" 'Round about November he started to come out of it," said Jones Sr. "Lot of people were saying, Hey, you're waiting too long. But it's not too long if he ain't ready. I've known him all his life. I raised him. I was the one to know when he was ready."
It was suggested to Jones Sr. that perhaps he's trying to relive his own life through his son, that in boxing's history the father-son relationship can be destructive: Joe and Marvis Frazier come to mind. Jones Sr. came close to anger. "I stood over Roy's life the day he was born," he says. "My only concern is Roy's welfare. And if I'm going to be blackballed for looking after my son, well then go ahead! Call me Tar Baby!"
While Jones Sr.'s rejection of the boxing establishment may appear noble, that image has lately been tarnished, chiefly because of the way he has added to his team one of the more notorious figures in the recent history of the sport. In Pensacola, back on the boxing scene for the first time since he was grabbed by 30 FBI agents (his count) near Dodger Stadium in April 1981, is none other than Ross Fields, a.k.a. Harold Smith, now, legally, Harold Rossfields Smith.
On October 31st, Smith was paroled from Federal Prison Camp in Boron, Calif., after serving more than five years of a 10-year sentence for embezzling $21.3 million from the Wells Fargo Bank. In the months before his arrest, Smith was at the height of his fame as a promoter of boxing extravaganzas, and was preparing a show in New York featuring four world-title fights.
Now, eight years later, he is starting out again. Smith cuts a neat figure. His beard is trim and professorial, his voice low and cultivated, a simple gold chain his only adornment. "I never did no hard time," he says, recalling how his 41st birthday had been celebrated at the federal institution in Danbury, Conn. "My Italian friends woke me up," he says, "and they told me, 'Vinny wants to see you in the back.' I go out. There it is, a bottle of champagne in a cooler. And a glass with a cherry in it."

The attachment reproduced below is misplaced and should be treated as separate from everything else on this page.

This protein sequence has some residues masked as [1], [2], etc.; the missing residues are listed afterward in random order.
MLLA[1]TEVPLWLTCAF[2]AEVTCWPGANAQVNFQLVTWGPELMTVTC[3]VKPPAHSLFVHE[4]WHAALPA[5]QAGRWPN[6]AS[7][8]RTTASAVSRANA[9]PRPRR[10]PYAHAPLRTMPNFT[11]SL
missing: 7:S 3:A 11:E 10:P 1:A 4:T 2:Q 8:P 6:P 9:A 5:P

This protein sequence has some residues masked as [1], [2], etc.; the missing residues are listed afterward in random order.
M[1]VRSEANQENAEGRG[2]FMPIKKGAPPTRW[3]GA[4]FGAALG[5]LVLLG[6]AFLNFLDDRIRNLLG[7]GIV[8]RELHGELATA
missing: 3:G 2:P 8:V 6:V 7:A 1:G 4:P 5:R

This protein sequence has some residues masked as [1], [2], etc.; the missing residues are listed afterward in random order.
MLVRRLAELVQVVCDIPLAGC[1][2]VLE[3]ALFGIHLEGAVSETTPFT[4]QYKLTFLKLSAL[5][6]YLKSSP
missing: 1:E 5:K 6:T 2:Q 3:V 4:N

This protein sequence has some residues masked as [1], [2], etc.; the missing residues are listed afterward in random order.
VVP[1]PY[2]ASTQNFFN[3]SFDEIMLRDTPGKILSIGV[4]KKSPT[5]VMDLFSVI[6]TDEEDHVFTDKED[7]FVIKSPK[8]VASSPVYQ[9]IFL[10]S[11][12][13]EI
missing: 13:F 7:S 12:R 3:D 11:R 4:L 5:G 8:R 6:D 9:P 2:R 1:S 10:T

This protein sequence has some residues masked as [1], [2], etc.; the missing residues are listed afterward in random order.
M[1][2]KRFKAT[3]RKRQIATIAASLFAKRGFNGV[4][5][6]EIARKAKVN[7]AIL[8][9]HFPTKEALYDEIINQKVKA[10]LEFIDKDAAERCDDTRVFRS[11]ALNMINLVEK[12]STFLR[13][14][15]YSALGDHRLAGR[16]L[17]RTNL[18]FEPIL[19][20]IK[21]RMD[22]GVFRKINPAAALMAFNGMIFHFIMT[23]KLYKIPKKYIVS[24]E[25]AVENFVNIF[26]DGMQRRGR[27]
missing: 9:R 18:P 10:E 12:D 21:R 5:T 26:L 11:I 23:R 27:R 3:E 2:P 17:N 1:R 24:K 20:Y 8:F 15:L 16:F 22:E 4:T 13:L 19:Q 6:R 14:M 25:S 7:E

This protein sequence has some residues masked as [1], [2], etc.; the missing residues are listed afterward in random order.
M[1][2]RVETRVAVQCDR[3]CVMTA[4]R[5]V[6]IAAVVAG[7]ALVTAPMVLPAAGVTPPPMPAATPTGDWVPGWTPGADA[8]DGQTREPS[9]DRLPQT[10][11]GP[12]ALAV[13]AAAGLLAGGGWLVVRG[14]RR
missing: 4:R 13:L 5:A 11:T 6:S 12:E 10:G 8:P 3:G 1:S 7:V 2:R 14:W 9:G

And he tells with pride how, when the Bureau of Prisons moved him to one of its other hostelries, in Petersburg, Va., he brought in guest speakers and handed out T-shirts. " Harold Smith was a legend in that environment," he says without smiling. Official Harold Smith T-shirts were also on view in Pensacola on Saturday night. They bore a prominent dollar sign.
Smith says that a matchmaker put him in touch with Pappy Gault, Jones's assistant trainer and a former Olympic coach. "Pappy explained what the family was going through," says Smith. "And I saw that here was a father who loved his son. It was nothing to do with money. Mr. Jones set up a ring for the local kids in a cow pasture. I ran the Muhammad Ali amateur boxing team. So I could relate to that."
But, he is asked, is it not unseemly for a young Olympian to involve himself with a man fresh out of the joint? "I had a banking problem, not a boxing problem," says Smith in a mildly reproving tone. "If they give a man like Don King a license, why shouldn't I have one? Mr. Jones told me, 'I asked around in boxing, but I couldn't find anybody with a bad word to say about you.' "
That could be true. Last Friday, to hype the fight, the promoters staged a mock weigh-in on the flight deck of the USS
, docked in Pensacola. At Smith's behest, some ring celebrities were in attendance, including Ken Norton ("I came here because I believe in Harold"), Alexis Arguello ("Harold will do good things for the boxing industry") and Larry Holmes, who, when asked what he was doing in Pensacola, replied, "I'm hanging out with Harold."
"I wanted Ali to be here," Smith lamented, "but he's in the Saudi Arabian desert, drinking grapefruit juice and meditating."